Archive | Toys RSS feed for this section

Letting Go Of The Old

2 Aug

Yesterday afternoon, I found my living room floor. It had been missing for several years, buried beneath layers of toys that the kids have, over the years, played with and outgrown.

On several occasions, I have made efforts to organize the toys, painstakingly separating them into categories and storing like with like. But these toy organization systems that I have spent hours creating have lasted, on average, for about an hour. My older son sometimes copes with his autism meltdowns by picking up boxes of toys and dumping out the contents. Even as I wistfully watch my hours of work come to naught, I recognize that I would rather see my son throw toys around than bang his head against the wall hard enough to put holes in the drywall.

Quite apart from the side effects of autism, kids under the age of six don’t really get that the cars should go with the other cars, or that the Legos should be in the same container, or that the gazillion Mr. Potato Head parts are meant to stay together.

This weekend, me and my husband – ably assisted by our five-year-old son, took another crack at organizing the toys. But there was a difference in the way we did it this time.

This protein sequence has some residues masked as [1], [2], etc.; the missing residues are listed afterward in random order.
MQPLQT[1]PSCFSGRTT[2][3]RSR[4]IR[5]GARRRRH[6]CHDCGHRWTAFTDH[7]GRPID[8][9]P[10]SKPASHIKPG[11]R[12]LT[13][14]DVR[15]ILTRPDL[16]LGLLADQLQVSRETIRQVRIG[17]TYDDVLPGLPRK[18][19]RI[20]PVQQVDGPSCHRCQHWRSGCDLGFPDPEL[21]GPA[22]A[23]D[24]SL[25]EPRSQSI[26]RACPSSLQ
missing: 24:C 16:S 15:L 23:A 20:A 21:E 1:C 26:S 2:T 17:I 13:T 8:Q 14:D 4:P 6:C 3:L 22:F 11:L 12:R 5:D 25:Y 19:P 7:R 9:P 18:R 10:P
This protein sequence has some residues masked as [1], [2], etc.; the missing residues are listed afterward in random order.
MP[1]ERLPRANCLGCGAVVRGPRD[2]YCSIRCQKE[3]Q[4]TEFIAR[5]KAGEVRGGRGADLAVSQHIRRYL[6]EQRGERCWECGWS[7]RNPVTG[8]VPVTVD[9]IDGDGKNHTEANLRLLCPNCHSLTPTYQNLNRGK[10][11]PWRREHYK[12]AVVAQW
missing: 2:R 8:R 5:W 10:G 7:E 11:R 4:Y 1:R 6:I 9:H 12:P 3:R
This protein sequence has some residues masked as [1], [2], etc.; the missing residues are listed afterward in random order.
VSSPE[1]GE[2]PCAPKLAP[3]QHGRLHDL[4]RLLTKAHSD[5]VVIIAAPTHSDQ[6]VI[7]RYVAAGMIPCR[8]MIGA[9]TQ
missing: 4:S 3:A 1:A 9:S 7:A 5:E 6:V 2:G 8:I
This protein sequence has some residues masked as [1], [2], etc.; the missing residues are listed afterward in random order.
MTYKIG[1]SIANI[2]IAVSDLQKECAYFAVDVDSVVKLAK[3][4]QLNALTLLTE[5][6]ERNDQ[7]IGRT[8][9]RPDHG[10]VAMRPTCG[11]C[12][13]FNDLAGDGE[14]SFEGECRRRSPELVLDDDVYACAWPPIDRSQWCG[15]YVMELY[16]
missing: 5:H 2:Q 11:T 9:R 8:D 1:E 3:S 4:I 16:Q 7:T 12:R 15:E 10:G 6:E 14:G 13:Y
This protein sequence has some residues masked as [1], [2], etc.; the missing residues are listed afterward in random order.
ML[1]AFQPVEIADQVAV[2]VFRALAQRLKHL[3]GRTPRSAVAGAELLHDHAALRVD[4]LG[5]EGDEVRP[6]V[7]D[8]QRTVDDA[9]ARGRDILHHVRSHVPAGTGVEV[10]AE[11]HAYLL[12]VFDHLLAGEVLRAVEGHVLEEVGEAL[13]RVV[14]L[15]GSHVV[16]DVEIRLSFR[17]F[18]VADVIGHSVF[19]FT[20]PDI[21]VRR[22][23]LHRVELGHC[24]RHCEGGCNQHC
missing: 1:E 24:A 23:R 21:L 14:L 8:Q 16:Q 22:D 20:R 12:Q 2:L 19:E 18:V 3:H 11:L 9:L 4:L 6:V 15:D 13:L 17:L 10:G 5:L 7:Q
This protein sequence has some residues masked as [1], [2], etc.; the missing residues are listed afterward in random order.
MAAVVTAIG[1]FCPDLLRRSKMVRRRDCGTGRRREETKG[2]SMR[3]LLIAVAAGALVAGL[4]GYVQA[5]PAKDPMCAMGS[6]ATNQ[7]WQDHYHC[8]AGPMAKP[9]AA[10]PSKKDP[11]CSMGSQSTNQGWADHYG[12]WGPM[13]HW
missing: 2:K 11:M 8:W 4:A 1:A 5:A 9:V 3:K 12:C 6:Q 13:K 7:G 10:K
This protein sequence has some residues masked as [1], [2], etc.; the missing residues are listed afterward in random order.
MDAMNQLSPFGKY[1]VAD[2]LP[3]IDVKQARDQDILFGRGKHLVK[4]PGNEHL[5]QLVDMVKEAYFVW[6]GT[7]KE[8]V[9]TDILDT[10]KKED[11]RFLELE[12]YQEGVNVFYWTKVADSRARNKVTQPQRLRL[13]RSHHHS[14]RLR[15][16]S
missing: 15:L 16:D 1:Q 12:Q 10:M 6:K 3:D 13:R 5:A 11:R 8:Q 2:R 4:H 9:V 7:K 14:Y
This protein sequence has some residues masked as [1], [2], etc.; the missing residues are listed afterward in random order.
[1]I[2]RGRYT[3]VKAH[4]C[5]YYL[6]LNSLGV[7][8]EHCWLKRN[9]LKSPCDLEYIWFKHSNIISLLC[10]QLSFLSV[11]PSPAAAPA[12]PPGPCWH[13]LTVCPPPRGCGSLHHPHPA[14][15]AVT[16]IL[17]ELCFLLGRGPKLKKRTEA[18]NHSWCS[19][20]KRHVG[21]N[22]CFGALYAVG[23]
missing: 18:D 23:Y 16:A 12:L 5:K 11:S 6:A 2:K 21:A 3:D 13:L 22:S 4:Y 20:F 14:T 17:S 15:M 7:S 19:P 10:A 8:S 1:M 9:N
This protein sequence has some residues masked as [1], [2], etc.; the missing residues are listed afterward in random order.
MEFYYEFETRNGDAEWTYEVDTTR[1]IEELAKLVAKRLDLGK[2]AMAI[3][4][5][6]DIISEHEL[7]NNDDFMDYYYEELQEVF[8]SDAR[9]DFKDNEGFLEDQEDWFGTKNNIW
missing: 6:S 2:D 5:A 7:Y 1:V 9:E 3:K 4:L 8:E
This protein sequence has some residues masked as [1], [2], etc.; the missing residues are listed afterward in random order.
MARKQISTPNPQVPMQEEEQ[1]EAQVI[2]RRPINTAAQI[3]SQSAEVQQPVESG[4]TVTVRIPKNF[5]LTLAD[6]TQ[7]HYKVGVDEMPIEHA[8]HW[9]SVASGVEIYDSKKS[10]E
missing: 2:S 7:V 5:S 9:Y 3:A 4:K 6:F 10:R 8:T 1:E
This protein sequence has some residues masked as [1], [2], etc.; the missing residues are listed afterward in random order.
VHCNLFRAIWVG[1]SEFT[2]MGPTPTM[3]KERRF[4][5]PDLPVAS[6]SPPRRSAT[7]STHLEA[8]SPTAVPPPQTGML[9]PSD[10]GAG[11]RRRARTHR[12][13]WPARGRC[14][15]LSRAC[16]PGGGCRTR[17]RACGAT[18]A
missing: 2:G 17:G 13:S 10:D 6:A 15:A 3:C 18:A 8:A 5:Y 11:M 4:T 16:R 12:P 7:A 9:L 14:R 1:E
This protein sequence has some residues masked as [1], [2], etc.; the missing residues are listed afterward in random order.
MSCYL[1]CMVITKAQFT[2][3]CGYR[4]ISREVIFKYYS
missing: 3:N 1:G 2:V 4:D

A big difference.

This time, we actually got rid of stuff.

I thought getting rid of toys would be a nightmare, but once we had the buy-in of our younger son, it was actually quite easy. It was never going to be a problem where our firstborn was concerned. As long as he has his Lego, his gazillion Mr. Potato Heads, his measuring tapes, his alphabetic fridge magnets, and his math workbooks, he’s happy.

After a day of sorting, storing, and being bossed around by our five-year-old, we had reduced the volume of toys by a staggering amount. All of a sudden, we had enough toy boxes to contain all of the toys that we kept, without them spilling over onto the carpet. We rediscovered the concept of walking from one end of the living room to the other without getting Lego-shaped dents in the soles of our feet. It was an incredibly liberating experience.

There’s just one thing…

These are the toys that my kids played with when they were babies. The little teddy bears. The Winnie the Pooh ride-on toy. The blocks, the nesting cups, the First Words books. Getting rid of these remnants of my kids’ babyhood was like saying goodbye to a phase of my life, and acknowledging that my babies are no longer babies, that they are little boys.